Monday, August 6, 2012

Four Types of Light

Kristen and Shawn were married at Mirror Lake Lyceum in St. Petersburg and during the course of the day I managed to use four different kinds of lighting. Naturally, I think that I rock all four types but my point is not so much to make myself look good but to help you see light in a different way.  There are many photographers in Tampa Bay who can do what I do and the first step towards finding the right one for you is understanding a little about how they use light.

1. Natural Light
Every photographer learns early how to place someone in front of a window to get good light.  What I like to see is someone who uses natural light in a more artistic way than just lighting the face.  A big, natural light source can provide something that our flashes and umbrellas can't.  The trick is to be able to recognize it when you see it and use it to your advantage. 

I'll be honest, there was a time when I didn't see light the way I do now.  I used to think only in terms of how I could use light to illuminate my subjects.  I started getting more creative when I started seeing that light could also be a way to isolate my subjects.

2. Off-Camera Light
I've written about this many times.  Any photographer who uses OCL will tell you that it is a game-changer.  Having the right equipment and knowing how to see a scene and light it quickly is huge when you only have a few minutes with your bride and groom.

For this image, you need to first be able to see the composition in advance and know how to frame it.  Do you zoom in close or shoot wide?  Stand straight or crouch?  Then... where does the light go, how do I pose the couple for maximum impact and finally, how do I set up the camera and the light so that I see everything the way I want it to be seen?  I conceived, posed, set-up and shot this image in under 2 minutes.  That's all the time I had...

Still, there are things I might do differently if I had more time to think about it but that's always the case.  We photographers are constantly second-guessing ourselves.

3. Bounce-Flash
Bounce-flash is the bread-and-butter of flash photography.  95% of what I shoot indoors is shot with bounce flash.  The thing to remember about bounce-flash is that it's not just the posed shots that benefit from it's use, it's every shot.  Let me show you what I mean..

Here's a shot of the Maid-of-Honor giving her toast.  I took this with the flash on my camera, pointed straight ahead.  I never, ever shoot with my flash pointed straight ahead but I've found that it's easier to explain this sort of stuff if you can show the bad with the good so folks can see the difference.  So, I shot one image with the flash pointed straight at the subjects.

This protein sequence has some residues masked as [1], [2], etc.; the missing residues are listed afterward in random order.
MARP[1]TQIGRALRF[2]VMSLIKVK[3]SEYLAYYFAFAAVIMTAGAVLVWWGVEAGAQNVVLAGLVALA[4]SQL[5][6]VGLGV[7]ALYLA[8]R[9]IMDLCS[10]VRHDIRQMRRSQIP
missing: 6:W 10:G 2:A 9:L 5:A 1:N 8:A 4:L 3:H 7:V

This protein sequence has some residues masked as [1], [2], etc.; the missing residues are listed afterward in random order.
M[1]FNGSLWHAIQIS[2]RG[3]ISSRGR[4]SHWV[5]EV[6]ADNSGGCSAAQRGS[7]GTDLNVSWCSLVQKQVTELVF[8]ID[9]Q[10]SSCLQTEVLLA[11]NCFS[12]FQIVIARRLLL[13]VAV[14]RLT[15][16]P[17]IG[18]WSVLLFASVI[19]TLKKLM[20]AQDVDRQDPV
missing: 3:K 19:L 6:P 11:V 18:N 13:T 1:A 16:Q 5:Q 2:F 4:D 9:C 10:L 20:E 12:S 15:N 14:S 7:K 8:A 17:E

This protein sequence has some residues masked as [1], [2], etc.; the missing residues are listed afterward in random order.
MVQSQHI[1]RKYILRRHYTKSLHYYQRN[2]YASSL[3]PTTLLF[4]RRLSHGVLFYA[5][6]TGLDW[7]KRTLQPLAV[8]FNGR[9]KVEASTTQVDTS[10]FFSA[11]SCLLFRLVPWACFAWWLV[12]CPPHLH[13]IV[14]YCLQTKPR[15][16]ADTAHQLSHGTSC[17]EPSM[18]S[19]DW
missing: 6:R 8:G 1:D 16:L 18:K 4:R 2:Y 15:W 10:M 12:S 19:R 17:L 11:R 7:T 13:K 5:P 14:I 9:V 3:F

Then, I went back to bouncing my flash into the vestibule that is off-camera left:

See the difference?  Now it looks like the subjects are lit naturally by a large window to their right.  That's what bounce-flash can do.  While off-camera-light is used primarily for flashy, portrait type images where the photographer is running the show, bounce-flash is used when the photographer is shooting fast and loose, trying to capture everything but still working to make things look good.  The tricky part is figuring out where to stand and where to point your flash to get the best result, all in a split-second.  Then you have to adjust your flash settings and your camera based on the room and the available light.

4. Video Light
When I list video light as one of the types of light a photographer needs to know how to use, I don't mean he needs to know how to set one up as a light source for his images.  I mean he needs to know how to use one that he has no control over: The one on the videographer's camera. 

Video lights create a unique challenge at a wedding because they are a light source that is constantly moving.  We have to factor the videographer into everything we do, on-the-fly.  While there are certainly times that you wish they weren't there (and they feel the same way about us, I'm sure..) they can also be an asset and used to our advantage.  But again, we have to be fast.

When Kristen and Shawn were about to exit the reception, I had to figure out a way to light them fast (sparklers burn out quickly).  There was no time to set up OCL and no place to bounce my flash so that left me with no choice but to use straight, direct flash... which I hate to do.  That's when I started looking for the videographer.  I knew if I could position myself so that the video light was acting like an off-camera-light, I could get a better, more flattering light.  So I moved into position and dialed my camera settings to the limit, squeezing every ounce of light I could into the lens. (video lights are bright but not nearly as bright as flashes)

Notice the way the light falls off across the grooms face from left to right?  That's because it's the videographer's light (to my left) that is illuminating them, not my on-camera flash. Had I used my on-camera flash, they would be "flat-lit" as we call it and the sparkler would be blown out.

Hopefully, this post will help you to see that a good photographer can work with many types of light to create great images quickly.  That's who you want at your wedding...

Booray Perry is an award-winning wedding photographer in Tampa Florida.
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